Monday, May 21, 2012

"Organized" religion isn't the problem!

...Well, it isn't, but not the way some Christians suggest.

   It pleases me — PLEASES, I SAY! — when Christians (typically of the more liberal variety) attempt to claim that religion isn't a problem, it's just that damn organized religion that's problematic! To which I say, "Bollocks!"

   What can I say? There was a vote on a ban of gay marriage in North Carolina recently and I found an article about it and in that comment section (it was on MSNBC, but I'm not sure which article or where to find the exact comment now) some Christian was going off about how Christians can't take the moral high-ground because of prior moral failings (agreed), but then seemed to blame this on "organized religion" and had to make it clear he was not an "Atheist" (with a capital "A" because, I suppose, he thinks atheism is a religion). This really causes me to facepalm when I see that there is one survey (how well this was conducted, I do not know) that found about 97% of atheists/humanists support legal gay marriage. (Also, Gallup finds that 89% of non-Christians support gay marriage.) And this guy seemingly wants to distance himself from such a group to make it clear he belongs to the Christian club, or at least a religion. Or maybe he thinks atheists eat babies or are communists who worship government? Most of all, I suspect he's trying to make himself feel superior. It reminds me of the xkcd comic.

   Which brings me right to my biggest point on this issue: there is really no such thing as religion without organization. This commenter goes out of his way to point out he's not an atheist. Why? Seriously, why? As I already suggested, I suspect he's trying to make it clear that he is himself a Christian (without having directly said so). But why is that important? If you think organized religion is so horrible, why imply that you are a member of the group? Perhaps he's afraid of social consequences for denouncing religion. Which brings me to the reality that religion needs organization to survive. I credit the fact that I am an atheist much to not having a religious upbringing. I didn't have to fight off years of people telling me that a god is real. Granted, my parents could have brought up religion in the home more often than they did (which was virtually never), and if they had, I might not be an atheist.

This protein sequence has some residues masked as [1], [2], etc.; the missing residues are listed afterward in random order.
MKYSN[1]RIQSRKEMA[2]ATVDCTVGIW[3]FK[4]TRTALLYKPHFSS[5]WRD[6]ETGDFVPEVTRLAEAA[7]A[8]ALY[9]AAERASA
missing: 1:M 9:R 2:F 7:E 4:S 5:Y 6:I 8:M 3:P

But what about my children (when Amy and I get around to adopting)? I'm not going to be teaching them religion as literal truth. I doubt Amy would, either. So where could they possibly pick up religion? I mean, without organized religion? Could some friends teach them about religion? Maybe, but those friends might also believe Spiderman is real, too. So when Spiderman becomes fake, so does religion. At best, I would say, they might come up with something of their own, but would they get into anything like Christianity? Probably not.

   I raise this because there have been cases of the children of atheists becoming religion. Some, even pastors (i.e, William Murray and Stephen Kagin). But would this have happened without organized religion? So often I hear stories from atheists who began life as non-religious or not devoutly religious and then got pulled into church or a college prayer group through friends. That's organized religion, even if the organization may be relatively small in comparison to, say, a juggernaut like the Catholic Church. Never have I heard anyone claim that they became religious from a friend merely telling them about Jesus. No, it seems to take some sort of church experience to convert.

   Think about that. If parenting were the primary way to pass on a religious belief and there were no effective conversion methods, specific religions would gradually fade away as parents, such as mine, fail to pass on their beliefs. Now, new religions may — and probably would — spring up from people creating new religions, but even those wouldn't last. About all that might last are the simplest of beliefs. People still believe in astrology, for example, but it is relatively simple. At least it seems to be that way anymore. At one time, I think it used to be quite more complex, by which I mean people spent much more time actually looking at the alignment of the stars and planets because they actually thought that mattered. Today? It wouldn't surprise me if many astrologers know the position of planets, but recognize that all they really do is make up stuff in horoscopes. More importantly, though, there are no scriptures or really any dogma that is tied to such a belief. Just think about that for one, brief minute. What is the Bible, after all? It is an organized collection of stories, poetry, and letters.

   Yet, I can imagine there would be some objections about how that is not what they mean by "organized." Then what do they mean? Why do I get the feeling that their particular brand of Christianity is not organized but everyone else's is???

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